Latin name: Armadillo officinalis
Origin: Southern spain
This species is in the genus Armadillo, an extremely interesting genus of isopod with amazing defensive strategies. This species in particular, probably has one of the most interesting defensive behaviours I have ever been blessed of observing.
The Armadillo genus defence strategy is, just like the Armadillidium genus, to roll into a ball when scared. Armadillo officinalis however, takes this to the extreme. This species “ball form” is completely sealed shut all around, and they tend to sit around curled up for quite some time. Meaning that they can be picked up and rolled around like little beads whilst they are still in their “ball form”.
This almost impeccable defence is extremely fun and extraordinary to observe first hand. How all the body parts can fit together as well as they do to make the “ball form”, is mindblowing. Not only that they are the animal equivalent of a transformer, these guys grow to some considerable size. Reaching up to 2 cm in some cases! Remember that these guys are pretty tall and thick all around, in comparison to some other long but very flat isopods. The fact that Armadillo officinalis are also tall, makes their size very impressive.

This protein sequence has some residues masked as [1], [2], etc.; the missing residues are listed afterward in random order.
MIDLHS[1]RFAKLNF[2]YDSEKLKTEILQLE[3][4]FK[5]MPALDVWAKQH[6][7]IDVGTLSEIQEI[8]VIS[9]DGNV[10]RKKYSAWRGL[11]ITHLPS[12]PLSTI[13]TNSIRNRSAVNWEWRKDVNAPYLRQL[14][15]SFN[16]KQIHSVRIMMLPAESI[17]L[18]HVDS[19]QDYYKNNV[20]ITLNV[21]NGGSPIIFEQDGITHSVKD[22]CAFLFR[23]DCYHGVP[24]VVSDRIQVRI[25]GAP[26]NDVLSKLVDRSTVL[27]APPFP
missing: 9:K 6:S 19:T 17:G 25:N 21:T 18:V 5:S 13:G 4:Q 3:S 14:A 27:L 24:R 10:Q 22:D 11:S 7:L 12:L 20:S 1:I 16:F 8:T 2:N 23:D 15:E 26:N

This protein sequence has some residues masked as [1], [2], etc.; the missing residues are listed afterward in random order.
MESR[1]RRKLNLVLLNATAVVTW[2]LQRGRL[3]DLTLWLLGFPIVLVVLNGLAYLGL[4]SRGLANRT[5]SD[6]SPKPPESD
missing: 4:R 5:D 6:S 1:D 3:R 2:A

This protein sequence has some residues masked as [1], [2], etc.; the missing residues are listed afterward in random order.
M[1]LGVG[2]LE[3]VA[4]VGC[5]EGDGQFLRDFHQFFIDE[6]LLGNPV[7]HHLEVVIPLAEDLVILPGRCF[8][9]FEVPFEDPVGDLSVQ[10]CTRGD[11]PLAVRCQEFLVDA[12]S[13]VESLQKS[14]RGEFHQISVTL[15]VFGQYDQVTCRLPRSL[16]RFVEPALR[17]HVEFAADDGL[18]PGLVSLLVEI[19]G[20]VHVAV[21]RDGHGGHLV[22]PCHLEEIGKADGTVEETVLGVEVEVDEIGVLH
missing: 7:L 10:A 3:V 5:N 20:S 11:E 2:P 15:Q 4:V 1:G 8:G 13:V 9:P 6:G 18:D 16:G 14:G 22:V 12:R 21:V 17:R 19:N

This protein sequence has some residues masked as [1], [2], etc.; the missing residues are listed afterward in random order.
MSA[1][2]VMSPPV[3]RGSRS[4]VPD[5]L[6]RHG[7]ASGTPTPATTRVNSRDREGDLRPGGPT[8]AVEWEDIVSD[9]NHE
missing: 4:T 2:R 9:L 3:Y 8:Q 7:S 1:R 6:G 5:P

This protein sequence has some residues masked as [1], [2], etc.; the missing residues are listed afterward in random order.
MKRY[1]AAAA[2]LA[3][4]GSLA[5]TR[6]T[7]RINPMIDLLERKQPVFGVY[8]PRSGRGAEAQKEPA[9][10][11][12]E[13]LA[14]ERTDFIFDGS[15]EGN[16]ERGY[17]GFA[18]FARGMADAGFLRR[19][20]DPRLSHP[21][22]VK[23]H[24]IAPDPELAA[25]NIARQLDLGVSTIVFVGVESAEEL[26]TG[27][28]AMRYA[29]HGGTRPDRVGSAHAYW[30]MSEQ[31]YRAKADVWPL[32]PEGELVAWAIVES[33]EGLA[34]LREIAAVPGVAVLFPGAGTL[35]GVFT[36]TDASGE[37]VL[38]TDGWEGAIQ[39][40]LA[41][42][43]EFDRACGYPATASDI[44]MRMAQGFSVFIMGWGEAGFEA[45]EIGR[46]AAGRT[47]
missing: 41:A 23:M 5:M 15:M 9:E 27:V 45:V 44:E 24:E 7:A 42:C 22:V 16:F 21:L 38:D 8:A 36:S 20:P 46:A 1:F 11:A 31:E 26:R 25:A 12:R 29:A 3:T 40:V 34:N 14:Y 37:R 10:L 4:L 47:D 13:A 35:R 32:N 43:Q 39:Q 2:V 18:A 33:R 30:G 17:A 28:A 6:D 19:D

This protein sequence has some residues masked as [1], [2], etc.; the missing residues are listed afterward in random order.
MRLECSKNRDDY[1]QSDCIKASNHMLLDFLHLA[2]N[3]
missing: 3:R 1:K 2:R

As if that was not enough awesomeness, this species also makes sounds when they are threatened. A very distinct “cicada-chirping” noise that can easily be heard from almost a meter away when they all do it in sync.
This species is not too hard to care for, although they can be slow to get up to a healthy population since they grow very slow. Their requirements are not out of the ordinary, but In my own experience they need a very stable humidity and temperature to thrive.
Humidity: 20-60% Best results with a strong gradient in the setup.
Food:Red fish food flakes, Zucchini, Spinach, Mango, Apple, Carrots etc.
Dead wood, leaves, moss, cuttlebone.
Housing: Minimum recommended size of a successful setup 20x25cm.
Minimum recommended soil depth 6cm.
(Deeper soils and larger areas is always better)
Ground foliage: Dry leaves mixed with plenty of dead and rotten wood.
The species is not hard to keep and their requirements are not out of the ordinary, however, getting a colony up and going can be challenging, as they are pretty slow to reproduce.